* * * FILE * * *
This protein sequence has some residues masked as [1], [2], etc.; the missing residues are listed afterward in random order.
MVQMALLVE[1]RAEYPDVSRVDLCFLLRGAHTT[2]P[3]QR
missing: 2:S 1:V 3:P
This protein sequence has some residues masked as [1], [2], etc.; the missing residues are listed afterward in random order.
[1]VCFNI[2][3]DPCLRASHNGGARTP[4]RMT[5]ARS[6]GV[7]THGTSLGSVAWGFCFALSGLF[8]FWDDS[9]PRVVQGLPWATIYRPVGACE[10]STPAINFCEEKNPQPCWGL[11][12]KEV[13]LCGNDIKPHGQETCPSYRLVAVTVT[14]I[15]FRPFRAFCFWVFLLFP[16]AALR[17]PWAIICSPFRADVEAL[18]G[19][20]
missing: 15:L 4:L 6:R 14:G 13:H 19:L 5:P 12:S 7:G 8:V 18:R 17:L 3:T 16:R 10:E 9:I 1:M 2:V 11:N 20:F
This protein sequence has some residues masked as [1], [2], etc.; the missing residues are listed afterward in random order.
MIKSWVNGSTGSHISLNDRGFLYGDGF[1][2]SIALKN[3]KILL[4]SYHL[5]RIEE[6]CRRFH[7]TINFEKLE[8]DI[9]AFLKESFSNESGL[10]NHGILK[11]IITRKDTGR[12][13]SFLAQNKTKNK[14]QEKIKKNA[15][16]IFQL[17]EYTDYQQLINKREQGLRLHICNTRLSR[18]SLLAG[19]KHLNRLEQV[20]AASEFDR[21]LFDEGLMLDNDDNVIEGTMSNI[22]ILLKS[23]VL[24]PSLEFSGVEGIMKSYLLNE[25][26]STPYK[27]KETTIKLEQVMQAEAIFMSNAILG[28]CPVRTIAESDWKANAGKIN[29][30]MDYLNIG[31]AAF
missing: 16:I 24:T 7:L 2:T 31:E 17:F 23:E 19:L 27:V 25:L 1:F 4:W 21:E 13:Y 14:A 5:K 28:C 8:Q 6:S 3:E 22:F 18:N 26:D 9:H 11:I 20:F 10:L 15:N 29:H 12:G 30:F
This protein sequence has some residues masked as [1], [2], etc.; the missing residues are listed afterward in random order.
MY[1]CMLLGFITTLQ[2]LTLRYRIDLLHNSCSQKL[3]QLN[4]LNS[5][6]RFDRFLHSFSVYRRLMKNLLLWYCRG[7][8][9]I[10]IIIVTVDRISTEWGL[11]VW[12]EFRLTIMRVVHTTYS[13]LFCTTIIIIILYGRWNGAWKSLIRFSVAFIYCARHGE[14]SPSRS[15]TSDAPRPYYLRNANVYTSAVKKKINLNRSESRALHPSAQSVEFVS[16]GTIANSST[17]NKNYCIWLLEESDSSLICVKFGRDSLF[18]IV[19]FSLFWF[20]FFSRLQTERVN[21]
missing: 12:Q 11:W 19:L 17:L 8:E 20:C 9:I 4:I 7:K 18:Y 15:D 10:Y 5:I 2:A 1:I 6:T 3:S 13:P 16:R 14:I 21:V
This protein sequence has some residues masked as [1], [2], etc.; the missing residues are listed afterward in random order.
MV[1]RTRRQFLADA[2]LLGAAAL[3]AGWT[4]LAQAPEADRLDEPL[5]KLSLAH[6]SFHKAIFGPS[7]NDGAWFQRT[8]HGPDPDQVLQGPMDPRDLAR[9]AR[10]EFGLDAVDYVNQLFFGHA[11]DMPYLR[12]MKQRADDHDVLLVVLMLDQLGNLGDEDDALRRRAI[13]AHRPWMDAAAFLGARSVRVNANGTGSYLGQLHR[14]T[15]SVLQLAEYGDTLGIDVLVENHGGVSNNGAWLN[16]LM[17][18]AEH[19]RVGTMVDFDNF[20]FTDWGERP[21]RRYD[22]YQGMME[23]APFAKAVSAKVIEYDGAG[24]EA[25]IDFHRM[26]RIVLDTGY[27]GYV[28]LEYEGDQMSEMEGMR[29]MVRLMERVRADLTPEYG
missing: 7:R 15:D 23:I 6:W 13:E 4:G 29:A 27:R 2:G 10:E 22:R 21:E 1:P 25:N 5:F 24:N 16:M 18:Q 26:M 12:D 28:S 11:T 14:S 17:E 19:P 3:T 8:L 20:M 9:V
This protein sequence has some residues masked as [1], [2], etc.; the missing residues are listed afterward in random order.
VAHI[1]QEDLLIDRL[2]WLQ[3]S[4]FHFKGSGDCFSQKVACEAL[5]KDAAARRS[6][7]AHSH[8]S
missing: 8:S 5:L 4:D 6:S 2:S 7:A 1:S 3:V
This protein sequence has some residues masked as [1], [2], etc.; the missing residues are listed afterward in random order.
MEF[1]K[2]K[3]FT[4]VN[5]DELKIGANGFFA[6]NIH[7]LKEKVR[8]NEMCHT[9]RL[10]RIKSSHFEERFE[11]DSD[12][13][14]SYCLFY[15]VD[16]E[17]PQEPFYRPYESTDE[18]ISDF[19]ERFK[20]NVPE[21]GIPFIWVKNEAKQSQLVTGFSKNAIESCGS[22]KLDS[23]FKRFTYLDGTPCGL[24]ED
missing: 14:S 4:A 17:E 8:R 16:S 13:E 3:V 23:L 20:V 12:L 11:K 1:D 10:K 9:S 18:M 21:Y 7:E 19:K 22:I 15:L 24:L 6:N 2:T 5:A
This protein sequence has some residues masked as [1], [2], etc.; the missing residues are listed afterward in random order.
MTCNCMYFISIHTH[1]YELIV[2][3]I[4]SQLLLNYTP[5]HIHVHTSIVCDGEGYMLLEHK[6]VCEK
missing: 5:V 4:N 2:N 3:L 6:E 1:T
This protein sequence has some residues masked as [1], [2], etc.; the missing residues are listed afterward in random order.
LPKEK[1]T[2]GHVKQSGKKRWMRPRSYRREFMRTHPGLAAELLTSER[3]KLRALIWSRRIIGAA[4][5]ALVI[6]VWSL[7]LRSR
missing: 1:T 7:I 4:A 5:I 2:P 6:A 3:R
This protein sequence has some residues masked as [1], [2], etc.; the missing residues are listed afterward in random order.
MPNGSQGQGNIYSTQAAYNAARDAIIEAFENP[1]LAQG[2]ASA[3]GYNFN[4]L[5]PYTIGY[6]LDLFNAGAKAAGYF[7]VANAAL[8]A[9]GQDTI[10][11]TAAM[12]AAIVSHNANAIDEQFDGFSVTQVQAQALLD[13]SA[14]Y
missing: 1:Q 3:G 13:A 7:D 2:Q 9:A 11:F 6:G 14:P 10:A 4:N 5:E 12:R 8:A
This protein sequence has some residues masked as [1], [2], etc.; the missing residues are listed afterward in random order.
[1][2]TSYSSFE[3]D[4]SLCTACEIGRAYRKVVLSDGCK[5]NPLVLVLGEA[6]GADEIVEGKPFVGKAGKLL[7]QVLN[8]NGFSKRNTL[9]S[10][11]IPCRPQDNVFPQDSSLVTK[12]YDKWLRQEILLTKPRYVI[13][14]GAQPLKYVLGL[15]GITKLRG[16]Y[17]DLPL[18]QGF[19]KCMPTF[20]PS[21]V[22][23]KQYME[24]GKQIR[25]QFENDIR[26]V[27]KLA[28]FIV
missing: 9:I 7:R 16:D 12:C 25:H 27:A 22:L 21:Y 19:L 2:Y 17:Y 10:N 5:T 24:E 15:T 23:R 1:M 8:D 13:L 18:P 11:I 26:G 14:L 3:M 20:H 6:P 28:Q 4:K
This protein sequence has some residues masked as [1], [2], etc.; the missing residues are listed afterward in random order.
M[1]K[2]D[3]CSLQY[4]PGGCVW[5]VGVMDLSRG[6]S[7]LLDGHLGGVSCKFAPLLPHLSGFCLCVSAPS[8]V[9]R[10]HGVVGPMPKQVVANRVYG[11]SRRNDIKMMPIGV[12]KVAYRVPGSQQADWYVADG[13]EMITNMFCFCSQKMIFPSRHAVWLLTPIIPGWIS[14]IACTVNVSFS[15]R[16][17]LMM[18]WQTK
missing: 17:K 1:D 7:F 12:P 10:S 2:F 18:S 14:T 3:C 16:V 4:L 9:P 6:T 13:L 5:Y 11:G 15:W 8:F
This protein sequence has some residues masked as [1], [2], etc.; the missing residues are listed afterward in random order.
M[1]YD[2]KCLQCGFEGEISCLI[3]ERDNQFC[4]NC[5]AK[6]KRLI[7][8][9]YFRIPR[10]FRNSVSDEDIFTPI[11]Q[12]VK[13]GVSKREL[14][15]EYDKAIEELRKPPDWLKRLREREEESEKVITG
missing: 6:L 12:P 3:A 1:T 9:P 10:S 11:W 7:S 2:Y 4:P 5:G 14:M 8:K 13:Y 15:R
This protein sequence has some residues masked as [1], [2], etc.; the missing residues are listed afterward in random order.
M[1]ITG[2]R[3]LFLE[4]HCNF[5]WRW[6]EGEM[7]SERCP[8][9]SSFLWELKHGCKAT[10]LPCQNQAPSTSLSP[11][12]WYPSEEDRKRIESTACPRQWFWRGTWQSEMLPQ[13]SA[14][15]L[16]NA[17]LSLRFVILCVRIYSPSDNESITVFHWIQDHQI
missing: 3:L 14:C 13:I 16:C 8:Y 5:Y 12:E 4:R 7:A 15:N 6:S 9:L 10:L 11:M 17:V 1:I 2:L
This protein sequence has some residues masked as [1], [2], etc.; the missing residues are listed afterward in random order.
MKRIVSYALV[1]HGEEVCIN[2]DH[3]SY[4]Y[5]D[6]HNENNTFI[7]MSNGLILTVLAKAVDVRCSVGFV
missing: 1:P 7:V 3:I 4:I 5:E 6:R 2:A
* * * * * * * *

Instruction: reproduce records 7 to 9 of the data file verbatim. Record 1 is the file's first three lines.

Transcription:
This protein sequence has some residues masked as [1], [2], etc.; the missing residues are listed afterward in random order.
MEF[1]K[2]K[3]FT[4]VN[5]DELKIGANGFFA[6]NIH[7]LKEKVR[8]NEMCHT[9]RL[10]RIKSSHFEERFE[11]DSD[12][13][14]SYCLFY[15]VD[16]E[17]PQEPFYRPYESTDE[18]ISDF[19]ERFK[20]NVPE[21]GIPFIWVKNEAKQSQLVTGFSKNAIESCGS[22]KLDS[23]FKRFTYLDGTPCGL[24]ED
missing: 14:S 4:A 17:E 8:R 16:S 13:E 3:V 23:L 20:V 12:L 11:K 1:D 10:K 9:S 18:M 21:Y 7:E 19:K 22:I 15:L 24:L 6:N 2:T 5:A
This protein sequence has some residues masked as [1], [2], etc.; the missing residues are listed afterward in random order.
MTCNCMYFISIHTH[1]YELIV[2][3]I[4]SQLLLNYTP[5]HIHVHTSIVCDGEGYMLLEHK[6]VCEK
missing: 5:V 4:N 2:N 3:L 6:E 1:T
This protein sequence has some residues masked as [1], [2], etc.; the missing residues are listed afterward in random order.
LPKEK[1]T[2]GHVKQSGKKRWMRPRSYRREFMRTHPGLAAELLTSER[3]KLRALIWSRRIIGAA[4][5]ALVI[6]VWSL[7]LRSR
missing: 1:T 7:I 4:A 5:I 2:P 6:A 3:R